Continuing with my own private Anthropocene, dear D, with which option will you save more water: shower or bathtub? I would think bathtub, then you can certainly take advantage of that gray water, but how do you do it? I know so little about water management, but I feel we should be full of information and campaigns about it. Still, there are only advertisements for home alarms, with white, class B actors playing the straight family and telling us how insecure they feel when they go on vacation and leave their homes alone.
Speaking of bathtubs, I once read, I think in a text by HJ Buck, that carbon dioxide in the atmosphere today is like a bathtub full of water about to reach its containment limit. To end fossil fuels is to turn off the water tap. But that still leaves us with a bathtub about to overflow. In that situation, it should be essential to remove carbon from the atmosphere, and that is where all these technologies that want to suck carbon out of the atmosphere by various means appear on the scene and are rightly criticized by many environmental activists and feminists as a distractor from carbon reduction goals and, even worse, a fossil fuel enhancer because this industry is fueling this techno-fantasy (which is far from working on a sufficient scale).
Although, having said all this, the problem of the full bathtub is still there, and, in fact, the latest IPCC report on mitigation says that it is unavoidable at some point to talk about taking carbon out of the atmosphere. The problem is that this discussion, now political, is being given almost exclusively by fossil fuel companies and -oh, my sweet Lord- Silicon Valley. They are massively funding these start-ups (here is a recent good example). All the conflicts of global technological capitalism seem to unfold here: technological transcendentalism sees the problem of carbon removal as a matter of private innovation, where it is only necessary to put enough incentives in the market for private initiative to work its magic. So carbon becomes a commodity, and capitalism saves us – saves itself – again.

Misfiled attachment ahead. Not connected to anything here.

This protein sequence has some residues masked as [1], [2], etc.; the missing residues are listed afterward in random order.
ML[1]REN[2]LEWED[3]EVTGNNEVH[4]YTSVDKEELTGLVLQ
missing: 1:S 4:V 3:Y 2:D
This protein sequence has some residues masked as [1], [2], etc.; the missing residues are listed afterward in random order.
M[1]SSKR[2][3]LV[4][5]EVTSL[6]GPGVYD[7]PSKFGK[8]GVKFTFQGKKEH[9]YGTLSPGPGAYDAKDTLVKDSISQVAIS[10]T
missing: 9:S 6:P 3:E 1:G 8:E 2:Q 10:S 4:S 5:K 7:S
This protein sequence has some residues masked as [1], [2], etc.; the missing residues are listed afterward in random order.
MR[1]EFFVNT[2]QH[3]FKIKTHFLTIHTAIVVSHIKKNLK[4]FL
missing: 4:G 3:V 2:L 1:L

[hahaha sorry I love thinking about capitalism with this image of Mark’s metaverse].
The dangers of venture capitalism taking center stage here are wide: some of the risks are developed in this article which I highly recommend. First, the privatization of the solutions to a planetary crisis, second, that the stimulus ends up being profiting for venture capital instead of the planetary wellbeing, the massive concentration of power in these actors, and one that it’s usually ignored but which scares me the most: removing carbon needs a large-scale solution that implicates land ownership to its deployment. Where do you get cheap land at scale for all the green policies of the Global North?
Buck, Táíwò, and co. say we need a public model for extracting carbon from the atmosphere. Which, by the way, is a call I always hear about technological infrastructure. And I say yes, of course, but the public still has this modern identification that has pushed us to the limit. I mean, just like the discussion in Chile today: the fact that you nationalize a mining company does not mean the end of extractivism. Do you imagine that public officials embrace what Joanna Zylinska at The end of man would call the “politics of precarity,” where linear and infinite progress is nothing more than an expired model? :O